Ultimately, government must attempt to balance concerns for the farming industry, food prices and the competitive edge of UK food production in global markets with the effects of environmental damage. Neonicotinoids are an important chemical technology if used intelligently and sparingly, and if this balance of risk is taken in to account. But the regulatory process tends to be a blunt instrument that is blunted further when given a political spin. We need to dampen down the wild swings between using chemicals such as neonicotinoids almost without constraint on the one hand and banning their use altogether on the other hand. Neither is sensible. This calls for a much more evidence-driven, risk-based way of regulating the use of pesticides5.
However, one lesson for the scientific research community is that swathes of carefully controlled, peer-reviewed evidence5,6 are often uninfluential if not focused on the key question that policymakers seek to answer. Defining this question is critical to avoiding wasted effort. What may seem to be a sensible biological question will not always seem so sensible when confronted with the operational realities of regulation and the law3.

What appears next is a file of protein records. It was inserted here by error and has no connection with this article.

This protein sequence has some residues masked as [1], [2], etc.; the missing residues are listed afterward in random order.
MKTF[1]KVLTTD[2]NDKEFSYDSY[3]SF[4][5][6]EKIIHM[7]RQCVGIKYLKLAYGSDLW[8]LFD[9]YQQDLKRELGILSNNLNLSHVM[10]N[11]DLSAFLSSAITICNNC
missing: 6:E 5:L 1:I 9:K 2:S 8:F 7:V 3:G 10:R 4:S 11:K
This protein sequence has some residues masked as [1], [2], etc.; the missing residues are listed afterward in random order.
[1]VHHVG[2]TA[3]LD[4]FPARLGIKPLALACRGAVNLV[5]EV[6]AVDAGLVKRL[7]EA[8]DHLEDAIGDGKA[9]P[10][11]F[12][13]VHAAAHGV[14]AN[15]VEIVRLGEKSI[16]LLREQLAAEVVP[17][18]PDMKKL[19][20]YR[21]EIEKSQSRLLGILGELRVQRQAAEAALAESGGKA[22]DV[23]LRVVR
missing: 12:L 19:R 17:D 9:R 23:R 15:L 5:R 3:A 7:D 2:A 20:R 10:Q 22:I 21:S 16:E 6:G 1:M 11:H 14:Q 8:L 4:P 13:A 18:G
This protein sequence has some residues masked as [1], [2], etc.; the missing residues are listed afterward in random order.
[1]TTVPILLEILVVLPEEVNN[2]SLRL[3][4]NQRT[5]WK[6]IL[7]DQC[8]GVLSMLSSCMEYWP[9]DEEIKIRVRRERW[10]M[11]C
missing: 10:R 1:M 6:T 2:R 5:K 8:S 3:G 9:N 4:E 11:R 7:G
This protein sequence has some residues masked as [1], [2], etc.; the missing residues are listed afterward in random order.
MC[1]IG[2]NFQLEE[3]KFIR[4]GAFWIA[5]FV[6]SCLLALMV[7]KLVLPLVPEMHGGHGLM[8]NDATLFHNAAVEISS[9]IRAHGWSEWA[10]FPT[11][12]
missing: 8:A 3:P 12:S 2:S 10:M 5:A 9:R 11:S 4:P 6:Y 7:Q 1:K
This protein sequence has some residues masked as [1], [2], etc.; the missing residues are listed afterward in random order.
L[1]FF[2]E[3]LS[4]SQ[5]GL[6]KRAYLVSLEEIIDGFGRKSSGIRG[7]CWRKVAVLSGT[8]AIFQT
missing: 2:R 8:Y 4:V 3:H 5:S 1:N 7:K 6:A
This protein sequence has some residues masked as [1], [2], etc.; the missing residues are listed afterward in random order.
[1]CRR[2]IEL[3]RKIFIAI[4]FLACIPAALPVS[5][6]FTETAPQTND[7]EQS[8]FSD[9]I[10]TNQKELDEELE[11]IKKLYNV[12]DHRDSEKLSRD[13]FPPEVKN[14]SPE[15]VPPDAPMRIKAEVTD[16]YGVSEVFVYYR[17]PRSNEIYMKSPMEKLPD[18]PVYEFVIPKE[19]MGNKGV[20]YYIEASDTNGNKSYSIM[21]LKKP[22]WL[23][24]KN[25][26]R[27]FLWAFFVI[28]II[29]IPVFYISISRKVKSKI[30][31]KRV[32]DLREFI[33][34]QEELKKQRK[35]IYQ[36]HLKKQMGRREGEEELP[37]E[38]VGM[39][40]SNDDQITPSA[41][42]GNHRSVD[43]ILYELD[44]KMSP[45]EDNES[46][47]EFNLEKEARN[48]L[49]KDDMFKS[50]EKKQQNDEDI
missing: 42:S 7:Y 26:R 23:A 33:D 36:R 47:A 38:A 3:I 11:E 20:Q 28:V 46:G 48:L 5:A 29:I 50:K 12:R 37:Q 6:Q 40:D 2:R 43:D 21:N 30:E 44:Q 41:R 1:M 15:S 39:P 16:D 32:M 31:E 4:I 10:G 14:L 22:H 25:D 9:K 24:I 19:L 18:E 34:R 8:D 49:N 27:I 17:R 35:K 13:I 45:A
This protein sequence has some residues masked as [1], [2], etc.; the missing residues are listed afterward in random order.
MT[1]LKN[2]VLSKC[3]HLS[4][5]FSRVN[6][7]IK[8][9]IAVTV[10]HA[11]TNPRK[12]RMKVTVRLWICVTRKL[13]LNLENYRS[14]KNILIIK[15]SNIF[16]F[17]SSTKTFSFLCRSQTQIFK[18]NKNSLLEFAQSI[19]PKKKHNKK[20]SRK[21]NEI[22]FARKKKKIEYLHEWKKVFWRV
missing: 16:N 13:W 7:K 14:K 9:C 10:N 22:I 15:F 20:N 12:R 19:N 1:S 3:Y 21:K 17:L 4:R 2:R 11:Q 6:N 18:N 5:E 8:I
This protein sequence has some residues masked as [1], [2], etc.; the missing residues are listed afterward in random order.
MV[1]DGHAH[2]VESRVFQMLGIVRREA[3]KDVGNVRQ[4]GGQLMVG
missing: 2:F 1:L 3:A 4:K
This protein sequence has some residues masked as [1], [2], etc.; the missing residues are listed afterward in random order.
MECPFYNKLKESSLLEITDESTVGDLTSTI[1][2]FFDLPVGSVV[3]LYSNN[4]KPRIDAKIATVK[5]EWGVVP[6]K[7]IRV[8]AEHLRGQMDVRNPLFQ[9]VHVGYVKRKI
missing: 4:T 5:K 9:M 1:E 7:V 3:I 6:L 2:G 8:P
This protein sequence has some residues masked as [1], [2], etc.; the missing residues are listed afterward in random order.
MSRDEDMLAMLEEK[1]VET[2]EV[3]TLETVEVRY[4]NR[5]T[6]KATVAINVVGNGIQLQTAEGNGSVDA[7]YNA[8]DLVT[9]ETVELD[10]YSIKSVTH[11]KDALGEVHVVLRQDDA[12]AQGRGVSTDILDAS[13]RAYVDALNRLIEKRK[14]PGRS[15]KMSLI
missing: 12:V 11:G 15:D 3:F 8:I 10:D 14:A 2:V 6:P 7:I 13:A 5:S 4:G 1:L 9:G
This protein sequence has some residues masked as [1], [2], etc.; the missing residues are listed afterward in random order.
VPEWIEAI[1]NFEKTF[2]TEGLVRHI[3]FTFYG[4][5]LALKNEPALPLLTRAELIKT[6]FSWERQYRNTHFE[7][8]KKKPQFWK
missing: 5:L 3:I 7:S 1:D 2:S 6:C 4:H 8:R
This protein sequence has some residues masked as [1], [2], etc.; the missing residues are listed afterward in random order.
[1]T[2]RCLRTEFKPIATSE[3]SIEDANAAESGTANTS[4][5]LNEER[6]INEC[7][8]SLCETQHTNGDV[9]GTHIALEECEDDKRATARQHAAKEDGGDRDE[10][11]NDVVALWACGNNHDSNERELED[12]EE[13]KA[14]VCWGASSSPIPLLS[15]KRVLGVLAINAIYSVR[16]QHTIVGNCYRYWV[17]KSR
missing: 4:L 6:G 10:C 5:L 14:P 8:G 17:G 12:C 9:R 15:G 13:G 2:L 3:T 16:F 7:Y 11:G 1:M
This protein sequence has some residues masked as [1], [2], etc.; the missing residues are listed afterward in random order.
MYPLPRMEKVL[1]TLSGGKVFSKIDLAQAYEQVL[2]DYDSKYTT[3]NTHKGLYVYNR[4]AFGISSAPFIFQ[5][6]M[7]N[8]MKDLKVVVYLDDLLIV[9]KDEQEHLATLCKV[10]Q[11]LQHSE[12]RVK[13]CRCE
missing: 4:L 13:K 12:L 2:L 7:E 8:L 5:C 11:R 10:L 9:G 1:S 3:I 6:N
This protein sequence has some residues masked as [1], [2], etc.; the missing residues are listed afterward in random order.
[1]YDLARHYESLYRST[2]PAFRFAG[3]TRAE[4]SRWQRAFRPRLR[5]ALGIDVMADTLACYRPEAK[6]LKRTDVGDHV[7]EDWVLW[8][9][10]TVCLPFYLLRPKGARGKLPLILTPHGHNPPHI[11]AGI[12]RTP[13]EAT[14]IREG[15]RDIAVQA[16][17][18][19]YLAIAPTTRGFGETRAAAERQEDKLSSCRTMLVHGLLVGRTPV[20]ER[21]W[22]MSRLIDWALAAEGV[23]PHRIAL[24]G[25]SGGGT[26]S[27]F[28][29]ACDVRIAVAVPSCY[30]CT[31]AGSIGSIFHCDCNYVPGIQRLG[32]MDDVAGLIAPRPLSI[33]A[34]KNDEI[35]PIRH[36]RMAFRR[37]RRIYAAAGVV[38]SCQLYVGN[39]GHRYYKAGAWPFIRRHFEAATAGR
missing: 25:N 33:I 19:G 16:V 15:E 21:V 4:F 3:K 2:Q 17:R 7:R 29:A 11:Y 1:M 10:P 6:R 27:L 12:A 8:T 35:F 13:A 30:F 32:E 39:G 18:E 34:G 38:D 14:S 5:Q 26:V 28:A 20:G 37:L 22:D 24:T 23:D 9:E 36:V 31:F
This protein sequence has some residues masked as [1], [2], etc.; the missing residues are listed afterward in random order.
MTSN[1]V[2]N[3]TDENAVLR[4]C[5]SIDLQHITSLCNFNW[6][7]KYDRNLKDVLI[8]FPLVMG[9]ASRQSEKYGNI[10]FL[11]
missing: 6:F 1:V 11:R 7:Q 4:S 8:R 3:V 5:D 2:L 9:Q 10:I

It remains possible that neonicotinoids are relatively benign and that the risks from their use are proportionate to the benefits they provide. Uncertainty will always be a problem when making judgements about diffuse environmental impacts, but we can be much more certain about the fact that these diffuse effects are part of a farming system that needs overhauling and a thorough reform. If further restricting, but not banning, neonicotinoids encourages genuine innovation and stops the next cycle of chemical abuse of the environment, then progress will have been made. ❐
Ian L. Boyd University of St Andrews, St Andrews, UK. e-mail: email@example.com
Published online: 30 April 2018 https://doi.org/10.1038/s41559-018-0557-8
Acknowledgements I.L.B. is chief scientific advisor at DEFRA. The views in this paper are the author’s own. Competing interests The author declares no competing interests. Nature Ecology & Evolution | VOL 2 | JUNE 2018 | 920–921 | www.nature.com/natecolevol